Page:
• Matt Brown

    Interesting post.

    Google break their own rules in terms of SERP domination – a search for ‘google’ on Google shows they dominate the first page with microsites such as maps, labs, video, news etc

  • Winooski

    Eric: Valuable information, and well-organized. Thank you! I’ve made the “don’t dilute your link juice” argument so many times, I should have a handout ready for the next time someone asks about whether to put a new blog or microsite on its own domain. Actually, printing out your article would do the work for me!

    Matt: Good catch. You should totally report them here: http://www.google.com/contact/spamreport.html . [;-)]

  • http://www.highrankings.com/newsletter/ Jill Whalen

    Good article, Eric!

    I’ve been running into this a lot lately in doing website reviews for clients. One site I reviewed was using the microsite strategy targeting the same keywords on numerous sites, and was apparently penalized big time recently.

    While it’s always hard to say for sure if there’s a penalty or if the multiple sites are the reason, tons and tons of traffic and sales were lost, so in this case I do think the multiple sites was the cause.

    Another site I just reviewed today is also using this strategy and is so far successful. The problem is that you just don’t know when the shoe will drop and when every site you own, including the main one, could be penalized.

    It’s fine to have multiple sites as long as there’s a business reason for them and/or they’re generally targeting different keyword phrases. I just wish that Google would consistently penalize for this stuff. It can work for years and appears to be worth it for many companies. When they have 5 or 10 that work great, they get greedy and create 30 or 100. Plus, they see competitors doing it and getting away with it.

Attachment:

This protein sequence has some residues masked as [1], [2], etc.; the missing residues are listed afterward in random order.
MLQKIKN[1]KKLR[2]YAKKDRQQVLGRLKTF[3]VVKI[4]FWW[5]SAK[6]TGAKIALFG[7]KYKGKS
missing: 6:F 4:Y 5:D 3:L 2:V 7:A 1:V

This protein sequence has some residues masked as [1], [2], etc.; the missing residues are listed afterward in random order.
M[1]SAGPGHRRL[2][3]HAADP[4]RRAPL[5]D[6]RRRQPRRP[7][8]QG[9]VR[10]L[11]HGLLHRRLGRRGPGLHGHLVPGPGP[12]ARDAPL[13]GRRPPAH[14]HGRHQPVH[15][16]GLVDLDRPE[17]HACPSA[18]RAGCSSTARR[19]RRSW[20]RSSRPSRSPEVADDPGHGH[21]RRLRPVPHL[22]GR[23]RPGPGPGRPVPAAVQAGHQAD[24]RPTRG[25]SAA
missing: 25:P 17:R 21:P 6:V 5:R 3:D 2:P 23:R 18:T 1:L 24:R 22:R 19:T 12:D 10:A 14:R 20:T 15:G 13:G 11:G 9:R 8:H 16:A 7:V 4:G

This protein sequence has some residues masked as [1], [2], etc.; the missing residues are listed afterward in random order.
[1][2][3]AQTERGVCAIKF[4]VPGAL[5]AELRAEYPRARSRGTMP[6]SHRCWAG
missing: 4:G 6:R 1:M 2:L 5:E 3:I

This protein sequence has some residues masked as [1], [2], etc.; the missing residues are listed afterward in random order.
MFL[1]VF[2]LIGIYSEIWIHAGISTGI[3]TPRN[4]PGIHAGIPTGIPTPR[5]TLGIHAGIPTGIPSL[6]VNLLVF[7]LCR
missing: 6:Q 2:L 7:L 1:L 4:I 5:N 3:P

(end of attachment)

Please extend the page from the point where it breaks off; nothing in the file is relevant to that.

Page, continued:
It’s hard to tell clients not to do something when it’s making them tons of money!

  • http://www.seoaly.com Alysson

    Many companies attempting to create a network of microsites don’t realize the potential consequences of doing so. Perhaps one of the most poorly conceived strategies I’ve seen using microsites involved 20+ sites, all targeting essentially the same keyword terms, all with virtually carbon-copy content and all linked back to the main corporate site – as well as all being linked together in site-wide footer links to one another.

    That strategy was proudly touted as genius by a development firm that claimed to be experts in the field of SEO. With business owners getting “outstanding” advice like that from those claiming to be search marketing experts, it’s no wonder so many believe it’s the way to go.

  • http://www.contactatonce.com EG Online Marketing

    Question…..I am a big fan of micro sites. However I am also a big fan of doing it right.

    The question is if I am a car dealer and I want to build micro sites to reach geo targeted campaigns is that a no no?

    For instance I am located in Atlanta but I want to target south florida shoppers looking for a mercedes is that wrong? Different content but is still a product I offer.

    I can’t get those buyers in south florida organically and still stay highly visible in the aggressive Atlanta market.

    Please help…I am a business man/pastor and want to make money but never want to cross paths with someone and have them think I am not doing it properly.

  • Monicas-revenge

    Have been using geo targeted micro site for several years now Google shut me down 18 months ago and Yahoo caught on to our network of sites a couple of weeks ago. Now I our main site has been killed as well. Can tell you inbound inquires has come to a halt & phones have quit ringing

    Any ideas on a recovery plan/ rebuilding strategy that has worked for others in a post Micro site feeding frenzy era

  • Monicas-revenge

    As a follow up we are a legitimate company where geo site are appropriate
    My guess is the redundant content was our undoing